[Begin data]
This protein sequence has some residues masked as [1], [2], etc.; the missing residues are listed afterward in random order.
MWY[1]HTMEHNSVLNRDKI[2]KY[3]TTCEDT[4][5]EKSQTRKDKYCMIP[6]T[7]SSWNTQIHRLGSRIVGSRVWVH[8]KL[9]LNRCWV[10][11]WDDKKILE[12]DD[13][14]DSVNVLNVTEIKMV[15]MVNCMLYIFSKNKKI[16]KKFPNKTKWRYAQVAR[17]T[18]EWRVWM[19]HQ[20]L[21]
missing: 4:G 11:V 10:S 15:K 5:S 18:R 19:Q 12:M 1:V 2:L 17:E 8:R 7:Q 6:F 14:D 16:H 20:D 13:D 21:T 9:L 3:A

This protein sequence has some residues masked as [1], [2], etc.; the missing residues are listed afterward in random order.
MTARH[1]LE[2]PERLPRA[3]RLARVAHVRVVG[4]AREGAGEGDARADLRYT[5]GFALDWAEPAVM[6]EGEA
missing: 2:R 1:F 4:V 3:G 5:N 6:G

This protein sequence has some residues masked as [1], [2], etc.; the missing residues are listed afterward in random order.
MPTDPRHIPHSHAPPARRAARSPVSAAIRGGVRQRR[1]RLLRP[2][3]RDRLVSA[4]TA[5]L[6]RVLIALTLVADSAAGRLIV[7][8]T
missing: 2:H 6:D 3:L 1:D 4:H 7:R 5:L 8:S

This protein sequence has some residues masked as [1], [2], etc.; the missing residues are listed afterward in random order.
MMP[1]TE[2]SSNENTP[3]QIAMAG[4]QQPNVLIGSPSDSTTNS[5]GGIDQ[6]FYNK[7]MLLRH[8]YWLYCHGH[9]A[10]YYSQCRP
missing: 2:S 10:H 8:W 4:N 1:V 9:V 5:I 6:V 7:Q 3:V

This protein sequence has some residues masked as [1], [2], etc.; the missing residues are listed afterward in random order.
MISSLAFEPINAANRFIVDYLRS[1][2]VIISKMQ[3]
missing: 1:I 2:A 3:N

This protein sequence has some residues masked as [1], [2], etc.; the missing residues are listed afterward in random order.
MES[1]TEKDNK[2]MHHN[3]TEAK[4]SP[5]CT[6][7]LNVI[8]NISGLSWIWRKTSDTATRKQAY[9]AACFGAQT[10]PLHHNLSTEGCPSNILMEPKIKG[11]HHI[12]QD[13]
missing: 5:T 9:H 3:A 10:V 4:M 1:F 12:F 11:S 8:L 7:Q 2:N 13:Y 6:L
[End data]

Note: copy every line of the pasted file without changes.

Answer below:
This protein sequence has some residues masked as [1], [2], etc.; the missing residues are listed afterward in random order.
MWY[1]HTMEHNSVLNRDKI[2]KY[3]TTCEDT[4][5]EKSQTRKDKYCMIP[6]T[7]SSWNTQIHRLGSRIVGSRVWVH[8]KL[9]LNRCWV[10][11]WDDKKILE[12]DD[13][14]DSVNVLNVTEIKMV[15]MVNCMLYIFSKNKKI[16]KKFPNKTKWRYAQVAR[17]T[18]EWRVWM[19]HQ[20]L[21]
missing: 4:G 11:V 10:S 15:K 5:S 18:R 19:Q 12:M 1:V 2:L 17:E 8:R 7:Q 6:F 14:D 16:H 20:D 13:D 21:T 9:L 3:A

This protein sequence has some residues masked as [1], [2], etc.; the missing residues are listed afterward in random order.
MTARH[1]LE[2]PERLPRA[3]RLARVAHVRVVG[4]AREGAGEGDARADLRYT[5]GFALDWAEPAVM[6]EGEA
missing: 2:R 1:F 4:V 3:G 5:N 6:G

This protein sequence has some residues masked as [1], [2], etc.; the missing residues are listed afterward in random order.
MPTDPRHIPHSHAPPARRAARSPVSAAIRGGVRQRR[1]RLLRP[2][3]RDRLVSA[4]TA[5]L[6]RVLIALTLVADSAAGRLIV[7][8]T
missing: 2:H 6:D 3:L 1:D 4:H 7:R 5:L 8:S

This protein sequence has some residues masked as [1], [2], etc.; the missing residues are listed afterward in random order.
MMP[1]TE[2]SSNENTP[3]QIAMAG[4]QQPNVLIGSPSDSTTNS[5]GGIDQ[6]FYNK[7]MLLRH[8]YWLYCHGH[9]A[10]YYSQCRP
missing: 2:S 10:H 8:W 4:N 1:V 9:V 5:I 6:V 7:Q 3:V

This protein sequence has some residues masked as [1], [2], etc.; the missing residues are listed afterward in random order.
MISSLAFEPINAANRFIVDYLRS[1][2]VIISKMQ[3]
missing: 1:I 2:A 3:N

This protein sequence has some residues masked as [1], [2], etc.; the missing residues are listed afterward in random order.
MES[1]TEKDNK[2]MHHN[3]TEAK[4]SP[5]CT[6][7]LNVI[8]NISGLSWIWRKTSDTATRKQAY[9]AACFGAQT[10]PLHHNLSTEGCPSNILMEPKIKG[11]HHI[12]QD[13]
missing: 5:T 9:H 3:A 10:V 4:M 1:F 12:F 11:S 8:L 7:Q 2:N 13:Y 6:L